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Business and Management.
Purpose: The purpose of this paper is to examine whether the servicescape should be subsumed as a dimension within service quality conceptualizations or whether it is a unique construct in itself which precedes service quality evaluations and behavioral intentions. We both propose and operationalize this model and in doing so make a theoretical contribution by demonstrating how a delineation between these two constructs is necessary in order for theory to progress in this area.
Design/methodology/approach: A total of 355 customers were intercepted as they exited a retail store and surveyed using a structured questionnaire. The data was then analyzed using structural equation modeling to test the research hypotheses.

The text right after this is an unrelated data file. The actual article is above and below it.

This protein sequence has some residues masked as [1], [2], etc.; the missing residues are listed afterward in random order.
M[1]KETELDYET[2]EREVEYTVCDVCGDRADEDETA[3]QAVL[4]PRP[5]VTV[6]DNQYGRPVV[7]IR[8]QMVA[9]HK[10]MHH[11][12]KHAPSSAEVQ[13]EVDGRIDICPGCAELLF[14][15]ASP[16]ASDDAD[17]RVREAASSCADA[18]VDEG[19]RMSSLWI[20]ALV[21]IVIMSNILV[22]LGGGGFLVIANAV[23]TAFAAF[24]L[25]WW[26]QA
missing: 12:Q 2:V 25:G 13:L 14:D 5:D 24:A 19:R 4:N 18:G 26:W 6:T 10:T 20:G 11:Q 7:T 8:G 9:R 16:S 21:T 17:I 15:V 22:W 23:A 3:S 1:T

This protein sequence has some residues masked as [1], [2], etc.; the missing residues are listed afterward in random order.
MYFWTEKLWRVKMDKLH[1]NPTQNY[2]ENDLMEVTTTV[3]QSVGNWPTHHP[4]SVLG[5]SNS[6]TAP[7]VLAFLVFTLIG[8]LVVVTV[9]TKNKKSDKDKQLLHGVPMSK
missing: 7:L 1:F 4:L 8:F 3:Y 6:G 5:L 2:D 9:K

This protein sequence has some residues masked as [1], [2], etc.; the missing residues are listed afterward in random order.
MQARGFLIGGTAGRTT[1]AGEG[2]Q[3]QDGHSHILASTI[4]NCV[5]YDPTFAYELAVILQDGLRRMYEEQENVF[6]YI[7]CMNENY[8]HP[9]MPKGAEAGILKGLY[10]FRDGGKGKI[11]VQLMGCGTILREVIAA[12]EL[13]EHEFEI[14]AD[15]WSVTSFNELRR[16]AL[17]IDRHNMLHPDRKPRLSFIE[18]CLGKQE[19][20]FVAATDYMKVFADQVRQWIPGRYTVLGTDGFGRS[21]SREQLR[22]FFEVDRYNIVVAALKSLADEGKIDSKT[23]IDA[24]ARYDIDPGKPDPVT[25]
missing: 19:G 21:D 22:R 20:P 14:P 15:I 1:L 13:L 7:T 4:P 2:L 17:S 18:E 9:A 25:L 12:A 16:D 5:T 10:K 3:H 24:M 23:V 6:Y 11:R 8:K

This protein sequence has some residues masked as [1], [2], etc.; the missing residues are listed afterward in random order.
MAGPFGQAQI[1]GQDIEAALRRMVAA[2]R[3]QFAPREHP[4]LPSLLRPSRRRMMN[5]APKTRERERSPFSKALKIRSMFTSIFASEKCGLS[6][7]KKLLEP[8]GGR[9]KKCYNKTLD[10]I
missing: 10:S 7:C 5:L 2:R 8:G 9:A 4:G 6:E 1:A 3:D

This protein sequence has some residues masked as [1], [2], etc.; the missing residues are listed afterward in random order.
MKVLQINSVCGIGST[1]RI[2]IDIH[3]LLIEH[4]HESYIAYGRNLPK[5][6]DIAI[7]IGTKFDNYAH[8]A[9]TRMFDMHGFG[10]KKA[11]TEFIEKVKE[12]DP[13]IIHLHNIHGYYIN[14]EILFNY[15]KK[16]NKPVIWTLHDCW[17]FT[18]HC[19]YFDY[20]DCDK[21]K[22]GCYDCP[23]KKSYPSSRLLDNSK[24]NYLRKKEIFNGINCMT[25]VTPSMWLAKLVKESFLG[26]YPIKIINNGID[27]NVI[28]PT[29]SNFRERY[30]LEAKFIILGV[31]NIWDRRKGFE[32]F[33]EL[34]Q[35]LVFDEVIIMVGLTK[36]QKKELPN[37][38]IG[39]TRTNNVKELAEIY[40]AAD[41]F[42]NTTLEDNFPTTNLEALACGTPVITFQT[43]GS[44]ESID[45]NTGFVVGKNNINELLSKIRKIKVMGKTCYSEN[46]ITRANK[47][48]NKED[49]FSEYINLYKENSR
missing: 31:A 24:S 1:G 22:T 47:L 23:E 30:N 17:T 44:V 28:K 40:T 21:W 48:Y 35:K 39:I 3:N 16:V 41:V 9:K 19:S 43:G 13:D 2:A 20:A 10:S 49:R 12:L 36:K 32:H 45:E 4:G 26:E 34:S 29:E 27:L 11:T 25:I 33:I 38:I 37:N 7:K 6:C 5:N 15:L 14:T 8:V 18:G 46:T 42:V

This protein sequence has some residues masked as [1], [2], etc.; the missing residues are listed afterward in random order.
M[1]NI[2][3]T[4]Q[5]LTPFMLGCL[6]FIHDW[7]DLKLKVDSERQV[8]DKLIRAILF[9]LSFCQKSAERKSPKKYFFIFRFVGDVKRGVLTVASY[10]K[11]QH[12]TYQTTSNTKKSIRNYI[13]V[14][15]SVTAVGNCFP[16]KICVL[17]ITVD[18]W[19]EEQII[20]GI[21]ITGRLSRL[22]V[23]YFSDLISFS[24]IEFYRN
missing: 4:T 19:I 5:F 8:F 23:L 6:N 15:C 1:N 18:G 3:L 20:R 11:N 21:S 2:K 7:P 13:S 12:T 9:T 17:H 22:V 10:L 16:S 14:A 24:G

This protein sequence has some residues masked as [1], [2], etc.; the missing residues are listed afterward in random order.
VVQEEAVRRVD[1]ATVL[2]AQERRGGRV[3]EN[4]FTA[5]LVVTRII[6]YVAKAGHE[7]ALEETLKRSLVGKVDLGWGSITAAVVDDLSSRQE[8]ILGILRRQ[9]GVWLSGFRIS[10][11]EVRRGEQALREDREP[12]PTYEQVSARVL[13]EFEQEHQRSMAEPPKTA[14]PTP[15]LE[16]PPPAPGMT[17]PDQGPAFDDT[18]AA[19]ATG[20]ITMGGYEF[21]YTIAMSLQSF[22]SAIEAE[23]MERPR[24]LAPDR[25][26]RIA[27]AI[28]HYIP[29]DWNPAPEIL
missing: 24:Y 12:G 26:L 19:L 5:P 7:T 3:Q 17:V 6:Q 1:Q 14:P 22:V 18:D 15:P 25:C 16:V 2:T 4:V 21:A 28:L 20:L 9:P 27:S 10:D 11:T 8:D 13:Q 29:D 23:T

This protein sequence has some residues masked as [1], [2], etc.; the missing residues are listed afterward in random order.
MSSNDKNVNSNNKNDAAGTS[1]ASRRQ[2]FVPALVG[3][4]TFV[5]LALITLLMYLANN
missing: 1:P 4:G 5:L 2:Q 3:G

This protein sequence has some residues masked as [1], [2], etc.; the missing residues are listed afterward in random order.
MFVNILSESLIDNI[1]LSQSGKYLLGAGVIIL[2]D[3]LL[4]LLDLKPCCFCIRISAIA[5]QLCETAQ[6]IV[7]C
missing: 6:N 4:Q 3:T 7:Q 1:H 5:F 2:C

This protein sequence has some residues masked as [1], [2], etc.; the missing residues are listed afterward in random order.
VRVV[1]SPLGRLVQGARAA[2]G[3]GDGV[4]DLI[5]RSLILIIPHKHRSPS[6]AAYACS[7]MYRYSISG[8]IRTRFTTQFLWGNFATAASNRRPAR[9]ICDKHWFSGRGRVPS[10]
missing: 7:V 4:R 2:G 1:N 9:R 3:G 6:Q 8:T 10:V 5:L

Findings: This paper finds that it is more appropriate to model the servicescape as a separate construct which precedes service quality thus highlighting a need for a demarcation to be made between these important constructs. In addition, we find that design is a significant contributor to behavioral intentions further confirming the necessity to manage service environments in order to generate repatronage behaviors.
Practical implications: Service providers should consider the influence of store environments in shaping service quality perceptions and their subsequent impact on behavioral intentions.
Originality/value: The paper adds to the existing literature by disentangling the complicated relationships between service environments, service quality and behavioral intentions. Furthermore, the findings indicate to practitioners which aspects of the servicescape require attention so as to maximize repatronage intentions.
Hooper, D., Coughlan, J. and Mullen, M. The servicescape as an antecedent to service quality and behavioral intentions. Journal of Services Marketing, Journal of Services Marketing, Vol. 27 Iss: 4